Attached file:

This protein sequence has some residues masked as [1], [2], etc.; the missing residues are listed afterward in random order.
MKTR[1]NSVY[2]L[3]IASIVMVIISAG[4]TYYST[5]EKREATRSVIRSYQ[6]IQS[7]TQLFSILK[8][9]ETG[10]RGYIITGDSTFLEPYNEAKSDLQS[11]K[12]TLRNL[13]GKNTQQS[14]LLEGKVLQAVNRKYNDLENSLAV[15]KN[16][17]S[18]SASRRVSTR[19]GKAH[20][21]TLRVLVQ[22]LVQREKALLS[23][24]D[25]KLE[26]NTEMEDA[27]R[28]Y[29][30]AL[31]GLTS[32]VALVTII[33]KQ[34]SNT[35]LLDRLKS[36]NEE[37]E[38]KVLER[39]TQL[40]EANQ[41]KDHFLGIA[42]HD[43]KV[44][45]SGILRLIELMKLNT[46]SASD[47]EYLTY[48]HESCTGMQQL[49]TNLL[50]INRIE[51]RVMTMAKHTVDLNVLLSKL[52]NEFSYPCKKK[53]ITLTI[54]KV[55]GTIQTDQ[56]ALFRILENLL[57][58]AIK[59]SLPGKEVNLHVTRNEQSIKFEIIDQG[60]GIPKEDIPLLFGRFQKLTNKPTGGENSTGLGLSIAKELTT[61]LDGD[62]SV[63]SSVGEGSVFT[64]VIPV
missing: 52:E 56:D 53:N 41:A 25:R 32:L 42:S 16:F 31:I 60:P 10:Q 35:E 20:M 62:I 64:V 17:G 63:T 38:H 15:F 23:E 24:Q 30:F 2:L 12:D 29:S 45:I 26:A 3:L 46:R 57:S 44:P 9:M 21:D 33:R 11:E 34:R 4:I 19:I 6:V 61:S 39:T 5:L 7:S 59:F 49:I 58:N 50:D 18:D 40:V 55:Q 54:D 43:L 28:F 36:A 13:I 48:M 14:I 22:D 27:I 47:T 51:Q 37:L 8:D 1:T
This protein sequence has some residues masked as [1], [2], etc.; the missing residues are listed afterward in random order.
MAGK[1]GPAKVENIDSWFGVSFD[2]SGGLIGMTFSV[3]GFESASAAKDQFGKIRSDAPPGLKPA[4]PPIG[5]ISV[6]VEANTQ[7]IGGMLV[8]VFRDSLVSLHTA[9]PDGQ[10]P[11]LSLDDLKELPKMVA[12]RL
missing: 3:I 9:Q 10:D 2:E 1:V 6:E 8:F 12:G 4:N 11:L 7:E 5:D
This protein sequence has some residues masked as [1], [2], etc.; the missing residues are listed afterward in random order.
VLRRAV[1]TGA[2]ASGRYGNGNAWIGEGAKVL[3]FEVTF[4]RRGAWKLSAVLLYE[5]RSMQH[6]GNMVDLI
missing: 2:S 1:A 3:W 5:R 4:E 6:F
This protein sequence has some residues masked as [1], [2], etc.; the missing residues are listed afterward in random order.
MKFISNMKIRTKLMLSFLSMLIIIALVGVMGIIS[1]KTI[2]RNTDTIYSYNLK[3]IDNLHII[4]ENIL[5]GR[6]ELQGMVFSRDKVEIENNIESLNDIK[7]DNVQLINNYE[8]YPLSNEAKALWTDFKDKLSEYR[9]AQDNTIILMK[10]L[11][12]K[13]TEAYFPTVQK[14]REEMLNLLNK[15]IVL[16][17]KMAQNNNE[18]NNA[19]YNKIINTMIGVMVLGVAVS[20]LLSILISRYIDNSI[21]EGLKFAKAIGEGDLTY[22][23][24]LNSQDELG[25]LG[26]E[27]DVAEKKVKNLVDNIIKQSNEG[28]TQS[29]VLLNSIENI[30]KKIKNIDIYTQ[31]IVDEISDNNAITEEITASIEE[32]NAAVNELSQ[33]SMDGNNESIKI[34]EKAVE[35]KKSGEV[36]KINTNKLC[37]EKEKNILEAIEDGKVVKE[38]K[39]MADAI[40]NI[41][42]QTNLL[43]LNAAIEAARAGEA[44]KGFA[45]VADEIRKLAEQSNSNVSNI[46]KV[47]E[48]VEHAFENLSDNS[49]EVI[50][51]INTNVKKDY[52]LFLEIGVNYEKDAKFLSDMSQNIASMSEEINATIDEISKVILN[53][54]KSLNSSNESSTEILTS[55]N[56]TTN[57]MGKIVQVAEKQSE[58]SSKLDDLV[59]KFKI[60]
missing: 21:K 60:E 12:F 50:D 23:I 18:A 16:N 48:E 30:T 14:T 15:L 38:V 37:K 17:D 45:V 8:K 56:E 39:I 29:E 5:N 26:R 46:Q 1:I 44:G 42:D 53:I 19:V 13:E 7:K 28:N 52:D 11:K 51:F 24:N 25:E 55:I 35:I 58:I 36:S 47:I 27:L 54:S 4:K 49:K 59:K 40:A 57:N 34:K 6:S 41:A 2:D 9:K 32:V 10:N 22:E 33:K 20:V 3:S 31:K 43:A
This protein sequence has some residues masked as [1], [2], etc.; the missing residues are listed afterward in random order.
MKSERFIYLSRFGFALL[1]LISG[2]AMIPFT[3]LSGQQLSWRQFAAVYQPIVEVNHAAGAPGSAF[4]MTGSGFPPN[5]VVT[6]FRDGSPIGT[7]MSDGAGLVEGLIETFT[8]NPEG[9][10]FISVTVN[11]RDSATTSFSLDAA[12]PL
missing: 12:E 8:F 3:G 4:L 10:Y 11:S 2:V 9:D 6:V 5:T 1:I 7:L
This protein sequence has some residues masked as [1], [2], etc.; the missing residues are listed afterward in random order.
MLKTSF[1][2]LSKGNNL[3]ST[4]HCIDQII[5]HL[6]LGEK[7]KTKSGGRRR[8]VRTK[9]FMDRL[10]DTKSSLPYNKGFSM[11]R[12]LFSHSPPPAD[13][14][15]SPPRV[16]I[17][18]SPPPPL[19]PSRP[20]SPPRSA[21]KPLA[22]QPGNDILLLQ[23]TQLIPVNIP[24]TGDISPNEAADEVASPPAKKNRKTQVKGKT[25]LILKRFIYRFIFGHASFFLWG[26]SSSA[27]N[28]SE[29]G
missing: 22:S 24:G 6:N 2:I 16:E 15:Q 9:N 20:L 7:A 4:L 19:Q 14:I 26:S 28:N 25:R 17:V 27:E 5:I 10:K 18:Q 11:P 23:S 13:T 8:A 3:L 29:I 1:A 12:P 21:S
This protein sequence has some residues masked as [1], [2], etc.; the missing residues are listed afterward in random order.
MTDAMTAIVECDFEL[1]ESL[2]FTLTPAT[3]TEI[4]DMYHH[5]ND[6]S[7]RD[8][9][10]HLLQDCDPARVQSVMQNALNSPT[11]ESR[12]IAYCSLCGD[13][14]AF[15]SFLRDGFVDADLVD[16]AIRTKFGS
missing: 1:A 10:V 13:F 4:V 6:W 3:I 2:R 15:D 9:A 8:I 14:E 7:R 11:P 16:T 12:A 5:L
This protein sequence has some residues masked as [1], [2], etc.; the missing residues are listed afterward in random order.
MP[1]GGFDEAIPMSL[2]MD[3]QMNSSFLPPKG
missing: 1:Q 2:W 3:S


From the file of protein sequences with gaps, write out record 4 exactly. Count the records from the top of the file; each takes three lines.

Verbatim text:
This protein sequence has some residues masked as [1], [2], etc.; the missing residues are listed afterward in random order.
MKFISNMKIRTKLMLSFLSMLIIIALVGVMGIIS[1]KTI[2]RNTDTIYSYNLK[3]IDNLHII[4]ENIL[5]GR[6]ELQGMVFSRDKVEIENNIESLNDIK[7]DNVQLINNYE[8]YPLSNEAKALWTDFKDKLSEYR[9]AQDNTIILMK[10]L[11][12]K[13]TEAYFPTVQK[14]REEMLNLLNK[15]IVL[16][17]KMAQNNNE[18]NNA[19]YNKIINTMIGVMVLGVAVS[20]LLSILISRYIDNSI[21]EGLKFAKAIGEGDLTY[22][23][24]LNSQDELG[25]LG[26]E[27]DVAEKKVKNLVDNIIKQSNEG[28]TQS[29]VLLNSIENI[30]KKIKNIDIYTQ[31]IVDEISDNNAITEEITASIEE[32]NAAVNELSQ[33]SMDGNNESIKI[34]EKAVE[35]KKSGEV[36]KINTNKLC[37]EKEKNILEAIEDGKVVKE[38]K[39]MADAI[40]NI[41][42]QTNLL[43]LNAAIEAARAGEA[44]KGFA[45]VADEIRKLAEQSNSNVSNI[46]KV[47]E[48]VEHAFENLSDNS[49]EVI[50][51]INTNVKKDY[52]LFLEIGVNYEKDAKFLSDMSQNIASMSEEINATIDEISKVILN[53][54]KSLNSSNESSTEILTS[55]N[56]TTN[57]MGKIVQVAEKQSE[58]SSKLDDLV[59]KFKI[60]
missing: 21:K 60:E 12:F 50:D 23:I 18:A 16:N 48:E 30:T 14:T 15:L 38:V 37:K 17:D 45:V 8:K 56:E 39:I 29:E 5:N 26:R 46:Q 1:I 44:G 42:D 53:I 19:V 13:E 7:K 28:N 52:D 11:K 51:F 24:N 25:E 55:I 35:I 58:I 36:S 47:I 27:L 54:S 4:K 49:K 59:K 40:A 57:N 34:K 6:S 41:A 2:D 9:K 32:V 10:N 22:E 33:K 20:V 3:S 31:K 43:A